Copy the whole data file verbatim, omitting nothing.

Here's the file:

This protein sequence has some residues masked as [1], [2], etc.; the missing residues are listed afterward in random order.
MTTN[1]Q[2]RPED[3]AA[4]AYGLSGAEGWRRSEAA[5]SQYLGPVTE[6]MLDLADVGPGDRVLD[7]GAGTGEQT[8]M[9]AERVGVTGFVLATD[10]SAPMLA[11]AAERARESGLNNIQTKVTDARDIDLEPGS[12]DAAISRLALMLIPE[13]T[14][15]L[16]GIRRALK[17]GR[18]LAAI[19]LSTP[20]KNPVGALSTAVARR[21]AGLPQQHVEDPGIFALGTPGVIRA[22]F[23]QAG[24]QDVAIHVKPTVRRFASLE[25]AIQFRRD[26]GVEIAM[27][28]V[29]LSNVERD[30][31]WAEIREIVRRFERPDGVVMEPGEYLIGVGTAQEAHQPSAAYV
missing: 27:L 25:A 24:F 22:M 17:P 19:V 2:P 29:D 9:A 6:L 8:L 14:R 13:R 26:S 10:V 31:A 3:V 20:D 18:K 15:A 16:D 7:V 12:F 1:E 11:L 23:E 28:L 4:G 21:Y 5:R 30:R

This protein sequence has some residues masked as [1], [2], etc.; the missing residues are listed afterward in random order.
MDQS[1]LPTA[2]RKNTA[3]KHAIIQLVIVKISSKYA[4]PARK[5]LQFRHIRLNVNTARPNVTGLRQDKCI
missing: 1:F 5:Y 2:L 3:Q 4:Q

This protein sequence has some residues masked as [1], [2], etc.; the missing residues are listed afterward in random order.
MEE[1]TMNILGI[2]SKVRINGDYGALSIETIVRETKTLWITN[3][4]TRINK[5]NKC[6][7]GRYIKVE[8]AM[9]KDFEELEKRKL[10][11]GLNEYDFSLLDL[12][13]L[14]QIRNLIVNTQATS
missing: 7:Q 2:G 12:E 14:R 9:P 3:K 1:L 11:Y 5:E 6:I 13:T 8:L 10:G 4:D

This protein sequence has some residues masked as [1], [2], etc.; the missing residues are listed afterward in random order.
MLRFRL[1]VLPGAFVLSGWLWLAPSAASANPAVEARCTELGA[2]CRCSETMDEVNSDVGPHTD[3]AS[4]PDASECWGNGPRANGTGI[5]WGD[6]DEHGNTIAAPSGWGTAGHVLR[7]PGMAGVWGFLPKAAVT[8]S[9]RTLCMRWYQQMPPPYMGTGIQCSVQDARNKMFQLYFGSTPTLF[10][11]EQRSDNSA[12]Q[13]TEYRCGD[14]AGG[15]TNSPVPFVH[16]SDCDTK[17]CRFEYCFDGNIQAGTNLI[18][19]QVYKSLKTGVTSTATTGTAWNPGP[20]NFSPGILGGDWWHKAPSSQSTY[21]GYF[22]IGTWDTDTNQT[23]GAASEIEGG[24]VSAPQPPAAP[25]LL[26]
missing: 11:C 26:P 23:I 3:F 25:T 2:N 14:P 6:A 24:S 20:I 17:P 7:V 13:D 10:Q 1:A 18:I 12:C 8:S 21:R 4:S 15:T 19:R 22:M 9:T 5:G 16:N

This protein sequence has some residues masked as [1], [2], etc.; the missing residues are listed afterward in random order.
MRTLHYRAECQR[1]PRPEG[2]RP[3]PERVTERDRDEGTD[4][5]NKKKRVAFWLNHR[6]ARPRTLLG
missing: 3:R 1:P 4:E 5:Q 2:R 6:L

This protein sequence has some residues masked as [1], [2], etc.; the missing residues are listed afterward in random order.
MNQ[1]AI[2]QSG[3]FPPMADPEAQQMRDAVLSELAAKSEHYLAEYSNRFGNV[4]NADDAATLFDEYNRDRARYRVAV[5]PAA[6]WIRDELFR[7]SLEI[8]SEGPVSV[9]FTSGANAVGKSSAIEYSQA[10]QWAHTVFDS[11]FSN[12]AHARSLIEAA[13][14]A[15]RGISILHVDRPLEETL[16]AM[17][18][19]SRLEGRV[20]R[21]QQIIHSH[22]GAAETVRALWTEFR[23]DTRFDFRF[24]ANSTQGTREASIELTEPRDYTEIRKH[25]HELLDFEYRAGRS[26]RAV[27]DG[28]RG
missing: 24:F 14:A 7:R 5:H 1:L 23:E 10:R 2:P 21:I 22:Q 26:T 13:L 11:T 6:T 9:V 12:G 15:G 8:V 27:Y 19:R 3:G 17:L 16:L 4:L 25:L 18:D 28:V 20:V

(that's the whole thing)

This protein sequence has some residues masked as [1], [2], etc.; the missing residues are listed afterward in random order.
MTTN[1]Q[2]RPED[3]AA[4]AYGLSGAEGWRRSEAA[5]SQYLGPVTE[6]MLDLADVGPGDRVLD[7]GAGTGEQT[8]M[9]AERVGVTGFVLATD[10]SAPMLA[11]AAERARESGLNNIQTKVTDARDIDLEPGS[12]DAAISRLALMLIPE[13]T[14][15]L[16]GIRRALK[17]GR[18]LAAI[19]LSTP[20]KNPVGALSTAVARR[21]AGLPQQHVEDPGIFALGTPGVIRA[22]F[23]QAG[24]QDVAIHVKPTVRRFASLE[25]AIQFRRD[26]GVEIAM[27][28]V[29]LSNVERD[30][31]WAEIREIVRRFERPDGVVMEPGEYLIGVGTAQEAHQPSAAYV
missing: 27:L 25:A 24:F 22:M 17:P 19:V 2:P 29:D 9:A 6:L 8:L 14:R 13:R 26:S 10:V 31:A 3:V 20:D 18:K 15:A 16:D 7:V 12:F 1:E 11:L 23:E 28:L 4:G 21:Y 5:R 30:R

This protein sequence has some residues masked as [1], [2], etc.; the missing residues are listed afterward in random order.
MDQS[1]LPTA[2]RKNTA[3]KHAIIQLVIVKISSKYA[4]PARK[5]LQFRHIRLNVNTARPNVTGLRQDKCI
missing: 1:F 5:Y 2:L 3:Q 4:Q

This protein sequence has some residues masked as [1], [2], etc.; the missing residues are listed afterward in random order.
MEE[1]TMNILGI[2]SKVRINGDYGALSIETIVRETKTLWITN[3][4]TRINK[5]NKC[6][7]GRYIKVE[8]AM[9]KDFEELEKRKL[10][11]GLNEYDFSLLDL[12][13]L[14]QIRNLIVNTQATS
missing: 7:Q 2:G 12:E 14:R 9:P 3:K 1:L 11:Y 5:E 6:I 13:T 8:L 10:G 4:D

This protein sequence has some residues masked as [1], [2], etc.; the missing residues are listed afterward in random order.
MLRFRL[1]VLPGAFVLSGWLWLAPSAASANPAVEARCTELGA[2]CRCSETMDEVNSDVGPHTD[3]AS[4]PDASECWGNGPRANGTGI[5]WGD[6]DEHGNTIAAPSGWGTAGHVLR[7]PGMAGVWGFLPKAAVT[8]S[9]RTLCMRWYQQMPPPYMGTGIQCSVQDARNKMFQLYFGSTPTLF[10][11]EQRSDNSA[12]Q[13]TEYRCGD[14]AGG[15]TNSPVPFVH[16]SDCDTK[17]CRFEYCFDGNIQAGTNLI[18][19]QVYKSLKTGVTSTATTGTAWNPGP[20]NFSPGILGGDWWHKAPSSQSTY[21]GYF[22]IGTWDTDTNQT[23]GAASEIEGG[24]VSAPQPPAAP[25]LL[26]
missing: 11:C 26:P 23:I 3:F 25:T 2:N 14:P 6:A 24:S 20:I 17:P 7:V 13:D 10:Q 1:A 18:I 12:C 8:S 21:R 4:S 15:T 19:R 22:M 9:T 5:G 16:N

This protein sequence has some residues masked as [1], [2], etc.; the missing residues are listed afterward in random order.
MRTLHYRAECQR[1]PRPEG[2]RP[3]PERVTERDRDEGTD[4][5]NKKKRVAFWLNHR[6]ARPRTLLG
missing: 3:R 1:P 4:E 5:Q 2:R 6:L

This protein sequence has some residues masked as [1], [2], etc.; the missing residues are listed afterward in random order.
MNQ[1]AI[2]QSG[3]FPPMADPEAQQMRDAVLSELAAKSEHYLAEYSNRFGNV[4]NADDAATLFDEYNRDRARYRVAV[5]PAA[6]WIRDELFR[7]SLEI[8]SEGPVSV[9]FTSGANAVGKSSAIEYSQA[10]QWAHTVFDS[11]FSN[12]AHARSLIEAA[13][14]A[15]RGISILHVDRPLEETL[16]AM[17][18][19]SRLEGRV[20]R[21]QQIIHSH[22]GAAETVRALWTEFR[23]DTRFDFRF[24]ANSTQGTREASIELTEPRDYTEIRKH[25]HELLDFEYRAGRS[26]RAV[27]DG[28]RG
missing: 24:F 14:A 7:R 5:H 1:L 23:E 10:R 2:P 21:I 22:Q 26:T 13:L 11:T 6:T 9:V 12:G 15:G 8:V 27:Y 19:R 3:G 17:L 16:L 4:L 25:L 18:D 28:V 20:V